You accrued student debt because you thought it would pay off in the end. However, many people find that quickly paying off student debt places their retirement wealth in jeopardy.
Of course, this debt isn’t going away. In fact, the amount of student debt tripled between 2005 and 2017. Plus, for those of us who already have this debt, we need to pay it. So, how can you pay off student loans without sacrificing your retirement in the process?
Student Debt and Retirement: The Facts
Research across the years has found that people who graduate from college do financially better than people who don’t. Of course, those who manage to graduate without any student debt do best of all.
In June 2018, the Center for Retirement Research at Boston College released a report about how student debt impacts retirement savings. They found that graduates with student debt weren’t as likely to contribute to their own retirement plans.
In fact, by the age of 30, graduates with student loan debt have about 50% less in retirement savings than peers without debt.
In other words, young and middle-aged adults spend their money trying to pay off their student debt. They do this at the cost of saving for retirement. However, it might be wise to adjust your priorities if you’re one of these people.
Save for Retirement while Paying Student Debt
The best plan for your immediate and long-term future is to divvy up where your money goes. Don’t just spend all of your extra income paying off student loan debt, hoping that when it’s paid off you can finally start saving for retirement. Instead, put a little bit towards debt and a little bit towards retirement as soon as you enter the workforce.
If your employer offers 401K matching, then you should definitely contribute your share. Give the maximum amount allowed to your retirement starting as early in your career as possible. Of course, you might not be able to give the full amount allowed if you’re also juggling student debt. In that case, make minimum student loan payments, and give the rest to retirement savings up to the 401K matching amount.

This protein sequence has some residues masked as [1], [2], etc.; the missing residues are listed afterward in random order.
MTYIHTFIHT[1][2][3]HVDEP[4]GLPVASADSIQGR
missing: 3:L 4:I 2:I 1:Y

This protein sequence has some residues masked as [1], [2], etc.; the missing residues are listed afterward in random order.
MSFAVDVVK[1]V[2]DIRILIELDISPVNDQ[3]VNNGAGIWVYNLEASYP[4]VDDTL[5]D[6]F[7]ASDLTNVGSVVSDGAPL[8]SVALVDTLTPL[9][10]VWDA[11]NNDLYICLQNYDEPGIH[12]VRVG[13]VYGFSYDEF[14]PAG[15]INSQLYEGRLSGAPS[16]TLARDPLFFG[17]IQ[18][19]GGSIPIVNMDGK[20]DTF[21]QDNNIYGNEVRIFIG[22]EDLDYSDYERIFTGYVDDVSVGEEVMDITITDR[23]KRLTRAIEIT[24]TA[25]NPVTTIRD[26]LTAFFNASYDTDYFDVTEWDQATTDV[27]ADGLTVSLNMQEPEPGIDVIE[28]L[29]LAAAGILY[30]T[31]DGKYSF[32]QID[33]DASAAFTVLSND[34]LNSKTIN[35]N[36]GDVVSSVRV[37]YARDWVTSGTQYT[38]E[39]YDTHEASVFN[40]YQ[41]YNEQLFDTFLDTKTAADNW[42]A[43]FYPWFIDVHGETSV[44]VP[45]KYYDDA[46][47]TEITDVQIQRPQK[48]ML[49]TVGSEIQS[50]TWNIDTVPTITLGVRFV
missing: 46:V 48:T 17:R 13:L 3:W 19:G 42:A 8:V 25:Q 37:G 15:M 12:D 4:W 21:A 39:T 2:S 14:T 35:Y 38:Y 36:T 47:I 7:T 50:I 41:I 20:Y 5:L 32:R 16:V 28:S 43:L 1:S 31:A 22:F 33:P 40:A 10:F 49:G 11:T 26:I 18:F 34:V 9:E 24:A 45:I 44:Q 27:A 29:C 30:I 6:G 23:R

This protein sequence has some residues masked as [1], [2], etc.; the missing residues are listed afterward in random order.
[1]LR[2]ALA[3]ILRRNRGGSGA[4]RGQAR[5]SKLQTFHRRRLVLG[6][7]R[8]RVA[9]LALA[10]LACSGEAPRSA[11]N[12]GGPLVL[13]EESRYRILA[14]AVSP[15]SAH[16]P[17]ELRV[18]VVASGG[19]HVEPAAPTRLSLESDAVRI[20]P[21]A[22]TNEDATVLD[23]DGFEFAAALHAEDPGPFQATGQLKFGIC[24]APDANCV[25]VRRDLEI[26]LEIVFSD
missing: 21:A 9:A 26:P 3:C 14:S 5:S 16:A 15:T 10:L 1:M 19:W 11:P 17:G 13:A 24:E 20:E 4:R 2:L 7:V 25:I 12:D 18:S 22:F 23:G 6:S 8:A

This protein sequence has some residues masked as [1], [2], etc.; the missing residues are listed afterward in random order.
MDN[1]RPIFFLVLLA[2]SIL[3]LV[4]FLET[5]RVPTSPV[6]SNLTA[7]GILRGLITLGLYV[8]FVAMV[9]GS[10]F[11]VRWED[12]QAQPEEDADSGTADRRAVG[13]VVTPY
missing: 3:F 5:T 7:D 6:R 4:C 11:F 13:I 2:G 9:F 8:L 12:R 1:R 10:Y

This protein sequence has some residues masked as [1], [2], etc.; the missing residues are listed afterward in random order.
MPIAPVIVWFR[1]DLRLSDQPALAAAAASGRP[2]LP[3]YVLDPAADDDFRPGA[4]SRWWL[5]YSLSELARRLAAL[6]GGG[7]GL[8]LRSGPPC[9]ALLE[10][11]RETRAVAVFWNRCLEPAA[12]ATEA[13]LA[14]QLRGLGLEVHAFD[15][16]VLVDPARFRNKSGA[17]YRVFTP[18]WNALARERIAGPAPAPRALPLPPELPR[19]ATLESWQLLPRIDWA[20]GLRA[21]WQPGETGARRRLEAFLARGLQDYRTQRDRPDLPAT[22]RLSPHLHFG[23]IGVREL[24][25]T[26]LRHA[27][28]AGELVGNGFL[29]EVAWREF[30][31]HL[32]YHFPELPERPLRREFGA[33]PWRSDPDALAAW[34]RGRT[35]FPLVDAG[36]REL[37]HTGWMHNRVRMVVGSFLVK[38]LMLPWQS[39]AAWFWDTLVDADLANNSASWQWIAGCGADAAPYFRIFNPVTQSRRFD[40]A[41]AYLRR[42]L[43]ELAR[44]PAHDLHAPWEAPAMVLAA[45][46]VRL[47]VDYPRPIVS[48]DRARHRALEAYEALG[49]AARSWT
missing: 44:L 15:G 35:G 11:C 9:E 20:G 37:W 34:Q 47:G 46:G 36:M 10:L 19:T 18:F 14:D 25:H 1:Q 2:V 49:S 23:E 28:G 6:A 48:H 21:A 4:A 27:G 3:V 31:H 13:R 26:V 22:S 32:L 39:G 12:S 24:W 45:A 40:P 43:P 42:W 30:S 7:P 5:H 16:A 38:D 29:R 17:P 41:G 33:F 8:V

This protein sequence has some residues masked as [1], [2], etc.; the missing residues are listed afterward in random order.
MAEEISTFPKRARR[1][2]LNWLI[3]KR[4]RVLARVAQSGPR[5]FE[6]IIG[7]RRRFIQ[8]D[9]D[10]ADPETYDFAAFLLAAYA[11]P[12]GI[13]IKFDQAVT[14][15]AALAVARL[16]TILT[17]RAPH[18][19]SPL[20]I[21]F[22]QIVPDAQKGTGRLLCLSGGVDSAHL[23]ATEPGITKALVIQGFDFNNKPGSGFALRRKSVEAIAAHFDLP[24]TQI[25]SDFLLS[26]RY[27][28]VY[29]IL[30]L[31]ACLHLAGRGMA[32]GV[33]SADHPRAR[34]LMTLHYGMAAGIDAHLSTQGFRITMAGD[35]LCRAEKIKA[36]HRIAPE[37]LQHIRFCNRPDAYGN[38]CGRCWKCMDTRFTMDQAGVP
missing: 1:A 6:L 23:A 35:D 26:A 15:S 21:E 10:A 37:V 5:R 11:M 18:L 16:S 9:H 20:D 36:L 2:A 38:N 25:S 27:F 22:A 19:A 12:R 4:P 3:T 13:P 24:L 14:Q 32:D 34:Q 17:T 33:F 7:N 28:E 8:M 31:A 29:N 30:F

If you don’t have 401K matching, then it might make sense to pay more towards your student debt. However, you should still set money aside for retirement. The money you put away now earning compound interest will make more for you at retirement age than the money you put away ten years from now.
Scale Student Debt Payments
Many people are eligible for different student debt repayment plans. For example, you can select income-based repayment. Alternatively, you can use graduated payments, which start small and then increase over time. The idea behind both of these offers is that you pay less when your income is low, which it often is at the start of your career. This allows you to put more money towards retirement at this time. As your career grows, and your income grows with it, you can pay more to student debt and still continue contributing to your own retirement savings.
The Middle Years: Debt or Investment?
At some point, you will hit a middle range in your income. You won’t be scraping the barrel, and you will have some extra money. Should you put that towards paying off student debt more quickly or should you use it to invest more in retirement instead. The answer depends upon your loan. This is when you need to look at your interest rate.
If you can invest in a retirement option that provides you with a better return than your student loan interest rate, then you should invest. Alternatively, if you have a high rate of interest on student loans, such as ten percent, then it makes more sense to pay that off before you invest in things like stocks and bonds. If you have the opportunity to refinance your student loan debt in order to get a lower rate, then you might opt for that. Then you can put the money towards investment.
In addition to interest rates, you might also want to consider tax breaks. You get some tax considerations when you pay off student loan interest. On the other hand, you get tax breaks for certain retirement investments. Take the time to do the math. Determine whether you’ll make the most of your money by paying off debt or investing for retirement.
No matter where you are in your career, it’s not too late to shift priorities between student debt and retirement savings. This “middle years math” is the key.
Of course, some people argue that it’s best to pay off all debt first. See that argument here. Share your thoughts in the comments.